What is seated massage?
Chair massage or seated massage describes the type of massage that is performed while the client sits in a massage chair or at a desk headrest unit. No oil is used as the treatment is performed through clothing.
Seated massage is not intended to replace treatment for injuries or medical conditions but is as an effective stress management method, triggering the relaxation response. In this calm state the body and mind are given an opportunity to re-charge and let go of stress symptoms, making this the ideal treatment to offer in the workplace. Having said that there are cases where a client may be more comfortable or secure in a seated position than lying flat on a massage table so the chair opens up more treatment options.
A brief history
Massaging seated clients is not a modern phenomenon. Centuries-old Japanese block prints illustrate people, emerging from a bath house, receiving massage while seated on a low stool. So it’s pretty safe to presume that, for as long as people have been rubbing each other’s aches and pains away, some of the massaging has been done while the receiver was in an upright position.
David Palmer is credited with the invention of the massage chair as we know it back in the 1980’s. Initially it was designed as a way to make massage more acceptable, accessible and affordable to the general population. With the mobility of the chair it became possible to bring massage to the people, anywhere, anytime.
The timing couldn’t have been better. The decade of decadence and greed that was the 80’s saw a lot of stress and seated massage offered an efficient way to offset this. Then into the 90’s with the massive growth in computers and the associated neck and shoulder problems that can bring, ensured seated massage was here to stay.
In the workplace
- Seated massage in the workplace can improve productivity and reduce stress. A study published in the Journal of Alternative and Complementary Medicine in 2011 found that chair massages decreased musculoskeletal aching and pain and increased range of motion.
- Complementary Therapies in Clinical Practice in 2012 reported a study showing that offering 15-minute chair massages to nurses during work hours significantly reduced their stress. When employees aren’t hurting and aren’t stressed, they’re more able to focus on job-related tasks.
- As the benefits of massage are realised, more businesses are offering seated massage in the workplace as an employee incentive and health maintenance resource. Workplace massage can help reduce employee stress while improving overall job satisfaction.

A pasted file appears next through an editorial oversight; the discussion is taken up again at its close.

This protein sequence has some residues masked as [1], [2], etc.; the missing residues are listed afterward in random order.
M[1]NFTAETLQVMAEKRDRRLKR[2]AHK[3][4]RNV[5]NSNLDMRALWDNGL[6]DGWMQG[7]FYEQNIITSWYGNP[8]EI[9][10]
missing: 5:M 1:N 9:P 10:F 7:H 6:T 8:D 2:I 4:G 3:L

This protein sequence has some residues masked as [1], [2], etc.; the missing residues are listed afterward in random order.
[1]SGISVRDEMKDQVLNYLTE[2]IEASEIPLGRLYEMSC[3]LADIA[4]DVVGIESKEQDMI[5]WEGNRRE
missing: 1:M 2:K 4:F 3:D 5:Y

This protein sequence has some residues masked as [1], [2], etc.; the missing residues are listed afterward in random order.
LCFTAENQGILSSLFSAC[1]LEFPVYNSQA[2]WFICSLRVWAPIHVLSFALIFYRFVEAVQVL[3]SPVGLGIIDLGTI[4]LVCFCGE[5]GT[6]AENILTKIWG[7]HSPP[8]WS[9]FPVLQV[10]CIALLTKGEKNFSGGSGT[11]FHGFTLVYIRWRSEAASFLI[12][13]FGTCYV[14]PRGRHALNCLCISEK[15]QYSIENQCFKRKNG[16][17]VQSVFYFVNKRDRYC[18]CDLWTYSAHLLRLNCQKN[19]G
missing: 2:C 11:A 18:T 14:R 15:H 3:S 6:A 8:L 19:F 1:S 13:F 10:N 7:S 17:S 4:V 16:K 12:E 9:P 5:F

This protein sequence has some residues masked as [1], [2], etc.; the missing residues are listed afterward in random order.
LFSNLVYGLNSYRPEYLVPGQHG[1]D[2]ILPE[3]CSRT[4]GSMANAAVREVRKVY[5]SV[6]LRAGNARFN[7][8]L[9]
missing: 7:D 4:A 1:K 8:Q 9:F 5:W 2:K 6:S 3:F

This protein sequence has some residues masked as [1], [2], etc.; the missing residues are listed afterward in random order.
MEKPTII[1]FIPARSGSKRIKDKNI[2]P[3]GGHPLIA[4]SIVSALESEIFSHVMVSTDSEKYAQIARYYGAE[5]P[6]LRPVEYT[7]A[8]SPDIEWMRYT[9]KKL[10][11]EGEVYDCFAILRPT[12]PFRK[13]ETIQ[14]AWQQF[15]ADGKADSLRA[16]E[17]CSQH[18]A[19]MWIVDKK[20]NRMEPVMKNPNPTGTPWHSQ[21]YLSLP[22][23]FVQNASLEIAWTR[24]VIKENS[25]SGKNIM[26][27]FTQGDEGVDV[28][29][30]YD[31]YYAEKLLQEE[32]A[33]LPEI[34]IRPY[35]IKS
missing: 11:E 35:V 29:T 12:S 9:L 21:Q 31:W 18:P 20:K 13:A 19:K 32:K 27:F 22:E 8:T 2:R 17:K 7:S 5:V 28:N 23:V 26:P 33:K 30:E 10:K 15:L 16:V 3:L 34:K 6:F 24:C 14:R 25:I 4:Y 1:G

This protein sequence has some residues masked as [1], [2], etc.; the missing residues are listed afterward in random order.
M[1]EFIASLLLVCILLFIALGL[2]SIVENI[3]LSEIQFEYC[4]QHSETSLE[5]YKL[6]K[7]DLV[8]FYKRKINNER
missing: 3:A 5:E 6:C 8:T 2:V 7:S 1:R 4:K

- Stress at work can result in low morale, increased anxiety and depression, as well as other health-related concerns. A 1996 study conducted by Shulman and Jones of the Touch Research Institute, found that massage in the workplace helped reduce anxiety. The study indicated that 15 minutes of seated massage was more effective than a 15-minute break to reduce anxiety.
The benefits of seated massage
- Increased circulation
- Reduced muscular tension
- Stimulates lymphatic tissues
- Helps to relieve muscle stiffness and stress-induced tension
- Releases endorphins
- Calms the nervous system
- Reduces fatigue, anxiety and depression
- Helps provide better quality of sleep
- Leaves you feeling relaxed and rejuvenated
- Boosts energy and alertness
A dedicated massage chair is ergonomically designed and offers full support of the head, arms, torso and legs and offers the therapist easy access to the muscle groups in the neck, shoulders, back, arms and hands. It folds up easily and can be set up just about anywhere, requiring very little space. Massage chairs are also generally lighter than a massage table and completely portable.
Smaller again is the desk headrest unit. As the name suggests, the unit sits on a desk top and the client sits in a regular chair and leans into the supportive face cradle with chest support and arm rest.
The actual massage
Before the massage the therapist will ask a few health-related questions to ensure there are no contraindications. The therapist then demonstrates how to get seated and adjusts the equipment until the client is perfectly comfortable.
Most often the areas worked on are the muscle groups in the neck, shoulders, back, arms and hands, the areas where generally most tension builds up. However, it is also possible to work on the scalp, legs and feet. The massage typically lasts anywhere from 5 to 30 minutes, depending on the agreed upon arrangements.
Techniques involving compression, such as shiatsu and acupressure, lend themselves to seated massage because they can be practiced on a client who is fully clothed. Other useful techniques include lifting, squeezing, rolling, cross-fiber friction, and percussion. Percussion is only used over the thickest part of the muscle, and is applied with an even pressure in a relaxed and upbeat, rhythmic tempo. This is a great technique for ending a seated session, as it enforces the release of tension, while stimulating and energizing the client.